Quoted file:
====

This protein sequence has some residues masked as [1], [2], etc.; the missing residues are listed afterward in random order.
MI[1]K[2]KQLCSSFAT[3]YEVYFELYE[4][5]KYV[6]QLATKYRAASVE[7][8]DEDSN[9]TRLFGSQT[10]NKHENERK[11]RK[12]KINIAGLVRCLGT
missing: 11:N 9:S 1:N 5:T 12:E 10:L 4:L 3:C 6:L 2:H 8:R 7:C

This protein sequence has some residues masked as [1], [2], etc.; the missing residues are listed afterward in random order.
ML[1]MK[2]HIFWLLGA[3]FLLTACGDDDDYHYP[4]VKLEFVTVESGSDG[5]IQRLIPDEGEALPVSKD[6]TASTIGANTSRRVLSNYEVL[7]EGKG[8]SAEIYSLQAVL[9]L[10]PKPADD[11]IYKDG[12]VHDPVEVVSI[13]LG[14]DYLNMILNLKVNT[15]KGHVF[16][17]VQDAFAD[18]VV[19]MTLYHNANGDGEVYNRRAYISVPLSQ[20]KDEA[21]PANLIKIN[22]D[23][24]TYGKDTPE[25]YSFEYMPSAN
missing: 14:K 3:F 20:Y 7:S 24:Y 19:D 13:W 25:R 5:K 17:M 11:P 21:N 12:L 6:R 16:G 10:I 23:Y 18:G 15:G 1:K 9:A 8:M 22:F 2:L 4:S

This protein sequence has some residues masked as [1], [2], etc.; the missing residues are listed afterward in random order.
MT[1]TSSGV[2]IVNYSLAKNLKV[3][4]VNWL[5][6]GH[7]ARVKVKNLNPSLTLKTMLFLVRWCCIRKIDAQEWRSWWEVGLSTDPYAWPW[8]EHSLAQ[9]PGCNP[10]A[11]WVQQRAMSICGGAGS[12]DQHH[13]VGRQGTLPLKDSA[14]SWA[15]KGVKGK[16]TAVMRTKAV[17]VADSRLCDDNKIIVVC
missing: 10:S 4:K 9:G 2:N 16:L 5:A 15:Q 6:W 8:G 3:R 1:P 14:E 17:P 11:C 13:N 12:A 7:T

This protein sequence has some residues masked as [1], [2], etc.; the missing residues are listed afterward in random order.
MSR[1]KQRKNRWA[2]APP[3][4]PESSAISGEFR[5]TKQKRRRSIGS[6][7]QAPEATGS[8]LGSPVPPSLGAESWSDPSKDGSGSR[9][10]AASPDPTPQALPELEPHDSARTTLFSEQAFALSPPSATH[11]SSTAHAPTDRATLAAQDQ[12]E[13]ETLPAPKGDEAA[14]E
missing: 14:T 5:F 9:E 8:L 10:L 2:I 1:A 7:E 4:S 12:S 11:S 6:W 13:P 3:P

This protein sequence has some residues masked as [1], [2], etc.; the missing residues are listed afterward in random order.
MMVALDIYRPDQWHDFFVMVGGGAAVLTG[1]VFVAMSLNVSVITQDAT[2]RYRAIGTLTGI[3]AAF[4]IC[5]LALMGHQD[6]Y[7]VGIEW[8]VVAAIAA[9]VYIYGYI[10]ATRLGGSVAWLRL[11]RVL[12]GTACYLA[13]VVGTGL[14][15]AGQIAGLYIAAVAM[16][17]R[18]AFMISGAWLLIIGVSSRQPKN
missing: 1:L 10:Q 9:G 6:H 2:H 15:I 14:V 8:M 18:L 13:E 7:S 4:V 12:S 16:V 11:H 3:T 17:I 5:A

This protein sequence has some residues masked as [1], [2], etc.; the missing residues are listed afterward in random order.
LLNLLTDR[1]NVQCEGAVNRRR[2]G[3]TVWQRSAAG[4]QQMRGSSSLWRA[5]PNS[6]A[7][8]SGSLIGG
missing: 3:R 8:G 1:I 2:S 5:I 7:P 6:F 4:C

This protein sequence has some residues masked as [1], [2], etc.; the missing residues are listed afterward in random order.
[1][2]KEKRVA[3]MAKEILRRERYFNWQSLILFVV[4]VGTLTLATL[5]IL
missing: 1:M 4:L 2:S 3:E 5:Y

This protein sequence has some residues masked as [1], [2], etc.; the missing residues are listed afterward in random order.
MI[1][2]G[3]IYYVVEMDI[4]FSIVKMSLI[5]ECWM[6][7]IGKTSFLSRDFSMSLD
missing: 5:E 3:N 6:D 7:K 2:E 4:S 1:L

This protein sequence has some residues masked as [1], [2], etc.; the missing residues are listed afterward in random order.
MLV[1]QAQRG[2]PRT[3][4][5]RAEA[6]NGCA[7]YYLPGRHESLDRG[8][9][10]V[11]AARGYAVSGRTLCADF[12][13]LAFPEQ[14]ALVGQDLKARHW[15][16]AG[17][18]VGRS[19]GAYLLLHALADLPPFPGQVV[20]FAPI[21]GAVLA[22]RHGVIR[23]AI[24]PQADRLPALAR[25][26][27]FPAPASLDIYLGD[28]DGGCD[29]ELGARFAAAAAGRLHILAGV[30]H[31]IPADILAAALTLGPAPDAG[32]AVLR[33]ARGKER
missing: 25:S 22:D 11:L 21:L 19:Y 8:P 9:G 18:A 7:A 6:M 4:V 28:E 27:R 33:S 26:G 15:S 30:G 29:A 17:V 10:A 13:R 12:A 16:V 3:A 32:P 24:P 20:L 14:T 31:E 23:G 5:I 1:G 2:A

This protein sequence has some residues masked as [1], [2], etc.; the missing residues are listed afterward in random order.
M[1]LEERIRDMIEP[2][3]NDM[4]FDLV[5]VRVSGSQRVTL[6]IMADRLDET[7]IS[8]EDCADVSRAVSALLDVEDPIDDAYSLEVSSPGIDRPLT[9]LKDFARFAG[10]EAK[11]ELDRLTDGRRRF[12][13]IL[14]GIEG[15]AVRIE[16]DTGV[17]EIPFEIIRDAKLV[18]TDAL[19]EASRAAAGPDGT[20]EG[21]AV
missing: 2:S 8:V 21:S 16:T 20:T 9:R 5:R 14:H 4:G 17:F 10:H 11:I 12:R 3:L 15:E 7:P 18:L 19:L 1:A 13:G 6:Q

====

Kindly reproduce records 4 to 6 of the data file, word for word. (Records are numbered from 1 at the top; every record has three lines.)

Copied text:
This protein sequence has some residues masked as [1], [2], etc.; the missing residues are listed afterward in random order.
MSR[1]KQRKNRWA[2]APP[3][4]PESSAISGEFR[5]TKQKRRRSIGS[6][7]QAPEATGS[8]LGSPVPPSLGAESWSDPSKDGSGSR[9][10]AASPDPTPQALPELEPHDSARTTLFSEQAFALSPPSATH[11]SSTAHAPTDRATLAAQDQ[12]E[13]ETLPAPKGDEAA[14]E
missing: 14:T 5:F 9:E 8:L 10:L 2:I 1:A 7:E 4:S 12:S 11:S 6:W 13:P 3:P

This protein sequence has some residues masked as [1], [2], etc.; the missing residues are listed afterward in random order.
MMVALDIYRPDQWHDFFVMVGGGAAVLTG[1]VFVAMSLNVSVITQDAT[2]RYRAIGTLTGI[3]AAF[4]IC[5]LALMGHQD[6]Y[7]VGIEW[8]VVAAIAA[9]VYIYGYI[10]ATRLGGSVAWLRL[11]RVL[12]GTACYLA[13]VVGTGL[14][15]AGQIAGLYIAAVAM[16][17]R[18]AFMISGAWLLIIGVSSRQPKN
missing: 1:L 10:Q 9:G 6:H 2:H 15:I 14:V 8:M 18:L 13:E 7:S 4:V 12:S 16:V 11:H 3:T 17:I 5:A

This protein sequence has some residues masked as [1], [2], etc.; the missing residues are listed afterward in random order.
LLNLLTDR[1]NVQCEGAVNRRR[2]G[3]TVWQRSAAG[4]QQMRGSSSLWRA[5]PNS[6]A[7][8]SGSLIGG
missing: 3:R 8:G 1:I 2:S 5:I 7:P 6:F 4:C